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AFS for beginners


These pages will tell you how to use AFS for moving, storing, and securing your online information. Once you become comfortable with the basics, you can expand your repertoire by visiting the Learning more about AFS pages.

Accessing AFS

There are many different ways to access AFS. You can access AFS directly from any computer with a web browser and Internet connection, from a public workstation, or from the convenience of your desktop computer. The method you choose depends a lot on what you want to do.

If you want to move files on your desktop machines into or out of AFS (very common with web files), take a look at the file transfer site. In order to secure the directories (basically just folders) that hold your files, so that only certain people can access your AFS files, you'll have to access AFS from the Web, log into the Stanford UNIX System, or mount AFS on your desktop. Here's a quick overview of the different ways you can access AFS:

Working in AFS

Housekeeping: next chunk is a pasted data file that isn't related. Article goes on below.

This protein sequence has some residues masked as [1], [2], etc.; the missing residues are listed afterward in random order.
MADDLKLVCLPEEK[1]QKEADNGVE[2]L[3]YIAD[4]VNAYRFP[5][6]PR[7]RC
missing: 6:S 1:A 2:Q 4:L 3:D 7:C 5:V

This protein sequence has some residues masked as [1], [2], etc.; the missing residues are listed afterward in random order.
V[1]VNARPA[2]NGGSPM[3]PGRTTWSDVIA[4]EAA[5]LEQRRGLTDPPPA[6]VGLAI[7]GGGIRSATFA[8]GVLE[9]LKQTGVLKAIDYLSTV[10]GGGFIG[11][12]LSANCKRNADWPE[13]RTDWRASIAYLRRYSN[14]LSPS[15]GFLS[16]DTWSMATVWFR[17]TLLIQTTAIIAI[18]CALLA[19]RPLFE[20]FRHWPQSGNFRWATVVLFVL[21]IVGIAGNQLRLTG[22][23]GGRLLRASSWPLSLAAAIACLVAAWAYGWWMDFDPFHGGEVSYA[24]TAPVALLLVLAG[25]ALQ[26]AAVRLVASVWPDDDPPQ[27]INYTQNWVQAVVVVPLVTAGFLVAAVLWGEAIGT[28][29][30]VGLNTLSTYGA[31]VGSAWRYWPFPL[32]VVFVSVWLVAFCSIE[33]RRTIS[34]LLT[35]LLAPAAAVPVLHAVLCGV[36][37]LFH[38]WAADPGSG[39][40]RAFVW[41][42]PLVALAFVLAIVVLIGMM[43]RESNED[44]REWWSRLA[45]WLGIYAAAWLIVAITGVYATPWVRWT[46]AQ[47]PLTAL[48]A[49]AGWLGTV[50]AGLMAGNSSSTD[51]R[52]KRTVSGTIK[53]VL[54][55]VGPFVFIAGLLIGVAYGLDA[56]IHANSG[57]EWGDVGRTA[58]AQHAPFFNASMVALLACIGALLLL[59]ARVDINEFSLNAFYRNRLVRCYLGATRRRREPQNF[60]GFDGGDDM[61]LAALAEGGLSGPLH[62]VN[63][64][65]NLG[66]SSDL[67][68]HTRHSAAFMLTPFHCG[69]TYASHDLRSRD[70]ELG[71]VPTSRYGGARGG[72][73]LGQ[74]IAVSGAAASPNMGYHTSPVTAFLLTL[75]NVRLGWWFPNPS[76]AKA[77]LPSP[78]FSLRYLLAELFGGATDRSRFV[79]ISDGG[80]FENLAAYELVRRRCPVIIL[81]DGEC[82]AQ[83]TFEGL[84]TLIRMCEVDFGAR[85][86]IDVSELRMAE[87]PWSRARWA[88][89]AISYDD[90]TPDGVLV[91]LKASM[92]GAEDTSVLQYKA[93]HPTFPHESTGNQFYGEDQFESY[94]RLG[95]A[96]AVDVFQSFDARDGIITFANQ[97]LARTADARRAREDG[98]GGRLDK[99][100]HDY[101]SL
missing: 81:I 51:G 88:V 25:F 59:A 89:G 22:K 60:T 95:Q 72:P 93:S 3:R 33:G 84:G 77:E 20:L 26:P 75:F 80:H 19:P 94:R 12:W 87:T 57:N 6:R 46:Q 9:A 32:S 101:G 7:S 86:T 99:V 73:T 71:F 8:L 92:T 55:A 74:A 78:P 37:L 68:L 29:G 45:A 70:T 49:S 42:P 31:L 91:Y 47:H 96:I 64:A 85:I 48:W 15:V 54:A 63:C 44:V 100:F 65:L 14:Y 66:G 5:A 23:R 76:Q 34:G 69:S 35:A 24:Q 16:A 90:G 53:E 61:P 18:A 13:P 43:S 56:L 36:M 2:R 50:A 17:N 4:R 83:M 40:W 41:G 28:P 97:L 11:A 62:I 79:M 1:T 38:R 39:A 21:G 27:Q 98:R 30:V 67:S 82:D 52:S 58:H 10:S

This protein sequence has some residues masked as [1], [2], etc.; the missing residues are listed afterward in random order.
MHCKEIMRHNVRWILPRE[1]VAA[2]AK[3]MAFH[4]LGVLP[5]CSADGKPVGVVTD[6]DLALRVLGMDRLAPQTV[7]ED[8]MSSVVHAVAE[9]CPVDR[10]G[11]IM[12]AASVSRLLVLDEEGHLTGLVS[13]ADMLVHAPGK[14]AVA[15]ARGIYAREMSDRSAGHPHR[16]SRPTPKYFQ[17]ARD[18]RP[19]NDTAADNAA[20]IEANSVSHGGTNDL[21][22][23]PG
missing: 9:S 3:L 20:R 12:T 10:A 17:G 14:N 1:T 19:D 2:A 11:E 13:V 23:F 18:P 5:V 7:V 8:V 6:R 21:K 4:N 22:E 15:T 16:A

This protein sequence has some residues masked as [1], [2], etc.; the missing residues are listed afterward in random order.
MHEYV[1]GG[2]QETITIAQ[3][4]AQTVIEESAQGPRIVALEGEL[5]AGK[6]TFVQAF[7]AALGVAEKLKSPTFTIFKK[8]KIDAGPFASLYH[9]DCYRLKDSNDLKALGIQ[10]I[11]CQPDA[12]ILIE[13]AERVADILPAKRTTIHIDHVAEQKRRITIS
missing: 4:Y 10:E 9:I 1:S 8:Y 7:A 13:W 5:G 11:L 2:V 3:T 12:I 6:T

Although a lot of AFS's structure can be guessed by the way URLs are displayed in web browsers, there are actually a few things you need to know first, especially the commands that let you move around, so you can successfully navigate AFS to get your work done. You have a SUNet ID so you already have a starting point in AFS: the UNIX account you received when your SUNet ID was activated gives you a "home directory" in AFS. You'll want to know how to set permissions on your directories, using Access Control Lists (ACLs), so you can allow people into your directories or keep them out. Most people use their home directory for serving web pages, and this involves transferring files into and out of AFS space. The more you files you put in AFS, the more disk space you'll use, so it's important to know how to manage disk space.

Last modified Tuesday, 28-Apr-2009 03:50:46 PM

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